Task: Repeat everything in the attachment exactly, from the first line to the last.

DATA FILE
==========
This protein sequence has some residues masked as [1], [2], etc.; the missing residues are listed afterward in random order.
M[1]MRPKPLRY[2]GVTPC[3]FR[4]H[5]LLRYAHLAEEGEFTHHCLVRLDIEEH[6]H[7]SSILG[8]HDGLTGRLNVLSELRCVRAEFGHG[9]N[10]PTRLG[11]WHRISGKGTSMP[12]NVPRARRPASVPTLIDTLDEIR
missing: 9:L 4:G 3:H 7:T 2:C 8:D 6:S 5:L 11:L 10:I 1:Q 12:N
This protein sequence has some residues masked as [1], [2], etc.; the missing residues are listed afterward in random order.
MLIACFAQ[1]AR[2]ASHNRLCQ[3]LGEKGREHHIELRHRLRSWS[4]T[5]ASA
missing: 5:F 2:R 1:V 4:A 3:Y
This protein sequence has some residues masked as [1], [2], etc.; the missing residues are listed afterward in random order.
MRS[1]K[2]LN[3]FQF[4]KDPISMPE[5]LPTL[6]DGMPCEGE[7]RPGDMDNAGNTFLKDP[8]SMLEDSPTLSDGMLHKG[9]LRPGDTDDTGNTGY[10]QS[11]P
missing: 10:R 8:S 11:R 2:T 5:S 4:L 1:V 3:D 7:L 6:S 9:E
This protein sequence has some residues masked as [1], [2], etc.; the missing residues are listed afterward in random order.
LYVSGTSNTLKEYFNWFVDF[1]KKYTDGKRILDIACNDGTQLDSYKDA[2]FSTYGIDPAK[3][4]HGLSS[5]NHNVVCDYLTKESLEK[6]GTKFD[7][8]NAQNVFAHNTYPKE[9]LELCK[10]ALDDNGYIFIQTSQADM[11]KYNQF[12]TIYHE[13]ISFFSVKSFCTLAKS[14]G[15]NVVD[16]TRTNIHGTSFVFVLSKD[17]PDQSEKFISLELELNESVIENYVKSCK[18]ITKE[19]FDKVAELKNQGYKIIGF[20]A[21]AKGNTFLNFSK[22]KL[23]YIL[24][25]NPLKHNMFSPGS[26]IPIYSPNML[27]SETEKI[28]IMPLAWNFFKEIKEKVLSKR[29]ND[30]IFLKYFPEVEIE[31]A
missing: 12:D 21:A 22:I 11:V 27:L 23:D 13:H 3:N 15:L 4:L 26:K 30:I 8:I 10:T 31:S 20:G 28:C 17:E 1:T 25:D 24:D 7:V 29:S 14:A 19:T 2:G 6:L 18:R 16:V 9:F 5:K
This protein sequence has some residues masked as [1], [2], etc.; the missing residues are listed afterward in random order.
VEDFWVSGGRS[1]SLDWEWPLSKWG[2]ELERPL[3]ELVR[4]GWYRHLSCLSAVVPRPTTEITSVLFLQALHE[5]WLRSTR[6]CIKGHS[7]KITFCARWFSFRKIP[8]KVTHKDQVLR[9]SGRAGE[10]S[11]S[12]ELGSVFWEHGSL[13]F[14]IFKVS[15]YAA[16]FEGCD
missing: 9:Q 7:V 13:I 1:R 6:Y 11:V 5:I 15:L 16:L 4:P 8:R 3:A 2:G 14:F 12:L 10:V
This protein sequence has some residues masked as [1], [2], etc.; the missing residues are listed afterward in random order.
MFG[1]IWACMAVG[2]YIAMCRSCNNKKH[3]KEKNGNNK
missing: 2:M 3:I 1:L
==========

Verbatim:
This protein sequence has some residues masked as [1], [2], etc.; the missing residues are listed afterward in random order.
M[1]MRPKPLRY[2]GVTPC[3]FR[4]H[5]LLRYAHLAEEGEFTHHCLVRLDIEEH[6]H[7]SSILG[8]HDGLTGRLNVLSELRCVRAEFGHG[9]N[10]PTRLG[11]WHRISGKGTSMP[12]NVPRARRPASVPTLIDTLDEIR
missing: 9:L 4:G 3:H 7:T 2:C 8:D 6:S 5:L 11:L 10:I 1:Q 12:N
This protein sequence has some residues masked as [1], [2], etc.; the missing residues are listed afterward in random order.
MLIACFAQ[1]AR[2]ASHNRLCQ[3]LGEKGREHHIELRHRLRSWS[4]T[5]ASA
missing: 5:F 2:R 1:V 4:A 3:Y
This protein sequence has some residues masked as [1], [2], etc.; the missing residues are listed afterward in random order.
MRS[1]K[2]LN[3]FQF[4]KDPISMPE[5]LPTL[6]DGMPCEGE[7]RPGDMDNAGNTFLKDP[8]SMLEDSPTLSDGMLHKG[9]LRPGDTDDTGNTGY[10]QS[11]P
missing: 10:R 8:S 11:R 2:T 5:S 4:L 1:V 3:D 7:L 6:S 9:E
This protein sequence has some residues masked as [1], [2], etc.; the missing residues are listed afterward in random order.
LYVSGTSNTLKEYFNWFVDF[1]KKYTDGKRILDIACNDGTQLDSYKDA[2]FSTYGIDPAK[3][4]HGLSS[5]NHNVVCDYLTKESLEK[6]GTKFD[7][8]NAQNVFAHNTYPKE[9]LELCK[10]ALDDNGYIFIQTSQADM[11]KYNQF[12]TIYHE[13]ISFFSVKSFCTLAKS[14]G[15]NVVD[16]TRTNIHGTSFVFVLSKD[17]PDQSEKFISLELELNESVIENYVKSCK[18]ITKE[19]FDKVAELKNQGYKIIGF[20]A[21]AKGNTFLNFSK[22]KL[23]YIL[24][25]NPLKHNMFSPGS[26]IPIYSPNML[27]SETEKI[28]IMPLAWNFFKEIKEKVLSKR[29]ND[30]IFLKYFPEVEIE[31]A
missing: 12:D 21:A 22:I 11:V 27:L 23:D 13:H 3:N 15:L 4:L 26:K 30:I 8:I 10:T 31:S 20:G 28:C 17:E 1:T 25:D 24:D 7:V 29:S 14:A 19:T 2:G 6:L 18:R 16:V 9:F 5:K
This protein sequence has some residues masked as [1], [2], etc.; the missing residues are listed afterward in random order.
VEDFWVSGGRS[1]SLDWEWPLSKWG[2]ELERPL[3]ELVR[4]GWYRHLSCLSAVVPRPTTEITSVLFLQALHE[5]WLRSTR[6]CIKGHS[7]KITFCARWFSFRKIP[8]KVTHKDQVLR[9]SGRAGE[10]S[11]S[12]ELGSVFWEHGSL[13]F[14]IFKVS[15]YAA[16]FEGCD
missing: 9:Q 7:V 13:I 1:R 6:Y 11:V 5:I 15:L 16:L 4:P 8:R 3:A 2:G 14:F 12:L 10:V
This protein sequence has some residues masked as [1], [2], etc.; the missing residues are listed afterward in random order.
MFG[1]IWACMAVG[2]YIAMCRSCNNKKH[3]KEKNGNNK
missing: 2:M 3:I 1:L